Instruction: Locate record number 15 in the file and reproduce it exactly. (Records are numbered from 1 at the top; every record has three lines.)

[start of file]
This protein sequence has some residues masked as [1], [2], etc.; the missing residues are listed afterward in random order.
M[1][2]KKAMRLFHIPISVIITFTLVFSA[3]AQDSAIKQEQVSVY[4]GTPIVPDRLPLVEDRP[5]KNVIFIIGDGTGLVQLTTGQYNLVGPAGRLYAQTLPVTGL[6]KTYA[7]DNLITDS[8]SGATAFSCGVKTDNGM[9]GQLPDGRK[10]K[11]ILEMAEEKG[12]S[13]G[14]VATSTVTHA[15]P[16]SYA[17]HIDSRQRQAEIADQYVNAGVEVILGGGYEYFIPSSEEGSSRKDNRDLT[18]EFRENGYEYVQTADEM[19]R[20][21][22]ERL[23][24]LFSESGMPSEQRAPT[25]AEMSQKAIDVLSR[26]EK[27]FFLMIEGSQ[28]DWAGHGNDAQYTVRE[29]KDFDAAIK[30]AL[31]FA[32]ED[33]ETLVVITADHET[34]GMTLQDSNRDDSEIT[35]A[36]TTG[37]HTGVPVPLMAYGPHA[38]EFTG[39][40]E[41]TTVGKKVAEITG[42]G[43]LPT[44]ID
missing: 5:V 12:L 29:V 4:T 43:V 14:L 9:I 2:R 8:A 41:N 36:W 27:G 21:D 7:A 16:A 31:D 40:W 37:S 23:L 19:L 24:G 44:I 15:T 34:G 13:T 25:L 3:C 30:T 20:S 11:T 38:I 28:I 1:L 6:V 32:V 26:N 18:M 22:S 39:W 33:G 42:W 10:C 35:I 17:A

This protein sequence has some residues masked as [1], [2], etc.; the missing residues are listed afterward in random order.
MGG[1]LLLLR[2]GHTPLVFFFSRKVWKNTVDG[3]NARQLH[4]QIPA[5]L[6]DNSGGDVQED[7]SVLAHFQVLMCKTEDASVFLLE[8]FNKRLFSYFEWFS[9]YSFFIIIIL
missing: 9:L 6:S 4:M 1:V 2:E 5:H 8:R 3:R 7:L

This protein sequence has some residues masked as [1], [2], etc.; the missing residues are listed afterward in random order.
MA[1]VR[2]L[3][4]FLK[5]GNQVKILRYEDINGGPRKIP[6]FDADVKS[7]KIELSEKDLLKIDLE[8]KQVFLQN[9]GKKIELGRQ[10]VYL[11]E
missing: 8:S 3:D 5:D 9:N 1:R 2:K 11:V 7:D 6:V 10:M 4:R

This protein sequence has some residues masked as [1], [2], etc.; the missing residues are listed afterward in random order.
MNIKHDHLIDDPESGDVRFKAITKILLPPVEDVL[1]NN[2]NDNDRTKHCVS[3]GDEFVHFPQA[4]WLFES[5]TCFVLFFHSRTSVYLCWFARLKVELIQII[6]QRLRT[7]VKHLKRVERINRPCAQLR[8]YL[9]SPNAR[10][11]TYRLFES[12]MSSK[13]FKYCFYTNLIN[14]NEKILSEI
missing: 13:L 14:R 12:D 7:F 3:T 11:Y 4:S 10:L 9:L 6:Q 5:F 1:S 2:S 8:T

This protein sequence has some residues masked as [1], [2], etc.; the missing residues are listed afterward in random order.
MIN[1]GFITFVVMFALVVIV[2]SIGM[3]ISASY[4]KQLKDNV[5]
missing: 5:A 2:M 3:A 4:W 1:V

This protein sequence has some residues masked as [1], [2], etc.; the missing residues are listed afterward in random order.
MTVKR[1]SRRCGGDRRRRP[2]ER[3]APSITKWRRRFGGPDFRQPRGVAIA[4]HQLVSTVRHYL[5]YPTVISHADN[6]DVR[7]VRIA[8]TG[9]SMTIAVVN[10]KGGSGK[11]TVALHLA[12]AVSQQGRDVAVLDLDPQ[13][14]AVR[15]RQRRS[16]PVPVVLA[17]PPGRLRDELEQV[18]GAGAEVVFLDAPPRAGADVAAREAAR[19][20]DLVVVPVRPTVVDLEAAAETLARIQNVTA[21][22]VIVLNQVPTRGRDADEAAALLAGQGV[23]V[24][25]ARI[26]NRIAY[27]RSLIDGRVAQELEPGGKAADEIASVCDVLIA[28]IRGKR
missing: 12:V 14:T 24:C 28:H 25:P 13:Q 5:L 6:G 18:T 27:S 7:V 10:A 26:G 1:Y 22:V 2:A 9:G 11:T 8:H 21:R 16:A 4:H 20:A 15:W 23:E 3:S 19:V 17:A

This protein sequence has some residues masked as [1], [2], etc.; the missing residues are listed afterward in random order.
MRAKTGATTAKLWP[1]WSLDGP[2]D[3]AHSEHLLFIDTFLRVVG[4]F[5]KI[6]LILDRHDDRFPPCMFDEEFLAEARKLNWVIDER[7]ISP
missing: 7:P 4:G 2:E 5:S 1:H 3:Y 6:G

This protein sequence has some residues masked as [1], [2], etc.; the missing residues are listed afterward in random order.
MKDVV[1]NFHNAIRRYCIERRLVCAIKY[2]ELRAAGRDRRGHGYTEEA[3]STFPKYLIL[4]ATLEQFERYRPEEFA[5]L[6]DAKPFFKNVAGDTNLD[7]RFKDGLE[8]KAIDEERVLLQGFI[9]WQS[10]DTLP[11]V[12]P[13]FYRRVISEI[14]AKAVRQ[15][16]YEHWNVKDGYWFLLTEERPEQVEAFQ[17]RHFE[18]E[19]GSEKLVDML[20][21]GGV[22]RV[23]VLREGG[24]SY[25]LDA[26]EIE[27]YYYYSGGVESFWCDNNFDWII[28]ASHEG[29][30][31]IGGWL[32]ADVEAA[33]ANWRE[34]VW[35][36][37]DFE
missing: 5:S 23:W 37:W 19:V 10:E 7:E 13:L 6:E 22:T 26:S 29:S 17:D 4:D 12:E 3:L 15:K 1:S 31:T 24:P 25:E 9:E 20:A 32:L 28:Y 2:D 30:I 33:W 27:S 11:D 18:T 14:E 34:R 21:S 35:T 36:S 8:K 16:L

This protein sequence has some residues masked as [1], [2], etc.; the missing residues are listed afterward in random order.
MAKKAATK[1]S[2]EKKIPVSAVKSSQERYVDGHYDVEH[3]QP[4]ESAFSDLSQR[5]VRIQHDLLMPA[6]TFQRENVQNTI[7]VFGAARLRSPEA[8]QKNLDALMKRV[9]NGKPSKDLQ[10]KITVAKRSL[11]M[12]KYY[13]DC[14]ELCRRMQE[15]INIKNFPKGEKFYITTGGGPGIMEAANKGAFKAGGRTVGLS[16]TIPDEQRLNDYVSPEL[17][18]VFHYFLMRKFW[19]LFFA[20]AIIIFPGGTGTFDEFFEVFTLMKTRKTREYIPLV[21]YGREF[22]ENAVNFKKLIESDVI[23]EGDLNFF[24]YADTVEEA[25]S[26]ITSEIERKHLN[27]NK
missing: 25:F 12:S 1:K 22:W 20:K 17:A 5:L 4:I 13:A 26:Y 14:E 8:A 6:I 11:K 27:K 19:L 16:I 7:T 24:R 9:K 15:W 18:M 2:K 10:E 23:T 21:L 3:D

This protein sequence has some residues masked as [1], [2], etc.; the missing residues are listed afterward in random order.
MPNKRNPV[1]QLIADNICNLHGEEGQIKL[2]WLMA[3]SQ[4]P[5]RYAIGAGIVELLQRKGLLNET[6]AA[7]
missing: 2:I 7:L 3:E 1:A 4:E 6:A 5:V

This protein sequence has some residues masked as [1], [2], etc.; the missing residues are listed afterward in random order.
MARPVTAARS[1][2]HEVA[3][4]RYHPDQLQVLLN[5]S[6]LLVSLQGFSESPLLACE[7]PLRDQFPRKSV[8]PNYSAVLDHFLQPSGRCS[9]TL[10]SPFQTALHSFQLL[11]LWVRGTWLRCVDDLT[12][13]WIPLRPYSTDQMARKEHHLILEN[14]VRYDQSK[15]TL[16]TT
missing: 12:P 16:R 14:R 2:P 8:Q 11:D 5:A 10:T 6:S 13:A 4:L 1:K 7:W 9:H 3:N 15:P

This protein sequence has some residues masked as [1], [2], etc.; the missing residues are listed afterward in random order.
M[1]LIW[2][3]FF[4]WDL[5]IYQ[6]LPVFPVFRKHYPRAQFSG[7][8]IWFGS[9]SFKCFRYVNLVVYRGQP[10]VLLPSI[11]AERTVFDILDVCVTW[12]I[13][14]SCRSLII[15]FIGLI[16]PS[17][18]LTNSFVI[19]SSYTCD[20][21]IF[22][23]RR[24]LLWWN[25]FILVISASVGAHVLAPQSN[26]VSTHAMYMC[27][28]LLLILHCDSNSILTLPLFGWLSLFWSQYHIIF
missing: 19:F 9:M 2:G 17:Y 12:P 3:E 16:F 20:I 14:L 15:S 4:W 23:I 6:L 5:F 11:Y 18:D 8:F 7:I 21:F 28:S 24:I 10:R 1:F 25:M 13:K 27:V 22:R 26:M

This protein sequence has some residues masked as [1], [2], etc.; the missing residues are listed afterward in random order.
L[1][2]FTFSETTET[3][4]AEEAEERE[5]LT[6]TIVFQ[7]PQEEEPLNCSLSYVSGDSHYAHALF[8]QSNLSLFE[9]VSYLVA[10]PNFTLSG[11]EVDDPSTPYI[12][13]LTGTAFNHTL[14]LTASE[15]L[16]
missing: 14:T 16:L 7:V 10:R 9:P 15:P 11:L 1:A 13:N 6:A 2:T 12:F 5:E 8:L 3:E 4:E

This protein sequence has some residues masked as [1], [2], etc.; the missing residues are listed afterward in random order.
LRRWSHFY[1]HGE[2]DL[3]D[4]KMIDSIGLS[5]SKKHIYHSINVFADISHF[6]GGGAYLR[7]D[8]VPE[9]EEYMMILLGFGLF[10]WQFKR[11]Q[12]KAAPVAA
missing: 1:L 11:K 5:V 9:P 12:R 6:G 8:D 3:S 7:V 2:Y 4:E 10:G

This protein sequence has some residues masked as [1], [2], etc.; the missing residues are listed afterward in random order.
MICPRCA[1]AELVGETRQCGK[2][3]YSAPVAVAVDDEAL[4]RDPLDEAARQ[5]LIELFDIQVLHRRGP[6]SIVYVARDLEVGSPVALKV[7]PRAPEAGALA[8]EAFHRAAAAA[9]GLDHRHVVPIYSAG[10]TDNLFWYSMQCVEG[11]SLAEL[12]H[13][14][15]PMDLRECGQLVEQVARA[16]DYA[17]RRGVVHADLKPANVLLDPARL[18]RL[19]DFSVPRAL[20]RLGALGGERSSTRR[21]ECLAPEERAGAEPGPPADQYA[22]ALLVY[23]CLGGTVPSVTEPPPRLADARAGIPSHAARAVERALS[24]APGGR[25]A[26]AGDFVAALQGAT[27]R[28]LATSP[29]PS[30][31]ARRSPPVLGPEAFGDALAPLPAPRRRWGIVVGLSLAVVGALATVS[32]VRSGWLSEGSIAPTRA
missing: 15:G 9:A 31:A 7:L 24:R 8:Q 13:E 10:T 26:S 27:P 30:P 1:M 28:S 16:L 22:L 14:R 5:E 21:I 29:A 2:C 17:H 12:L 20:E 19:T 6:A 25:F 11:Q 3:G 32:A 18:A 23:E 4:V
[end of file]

This protein sequence has some residues masked as [1], [2], etc.; the missing residues are listed afterward in random order.
MICPRCA[1]AELVGETRQCGK[2][3]YSAPVAVAVDDEAL[4]RDPLDEAARQ[5]LIELFDIQVLHRRGP[6]SIVYVARDLEVGSPVALKV[7]PRAPEAGALA[8]EAFHRAAAAA[9]GLDHRHVVPIYSAG[10]TDNLFWYSMQCVEG[11]SLAEL[12]H[13][14][15]PMDLRECGQLVEQVARA[16]DYA[17]RRGVVHADLKPANVLLDPARL[18]RL[19]DFSVPRAL[20]RLGALGGERSSTRR[21]ECLAPEERAGAEPGPPADQYA[22]ALLVY[23]CLGGTVPSVTEPPPRLADARAGIPSHAARAVERALS[24]APGGR[25]A[26]AGDFVAALQGAT[27]R[28]LATSP[29]PS[30][31]ARRSPPVLGPEAFGDALAPLPAPRRRWGIVVGLSLAVVGALATVS[32]VRSGWLSEGSIAPTRA
missing: 15:G 9:A 31:A 7:L 24:R 8:Q 13:E 10:T 26:S 27:P 30:P 1:M 28:S 16:L 22:L 14:R 5:E 21:I 29:A 2:C 17:H 12:L 20:E 19:T 6:A 25:F 11:Q 3:G 32:A 18:A 23:E 4:V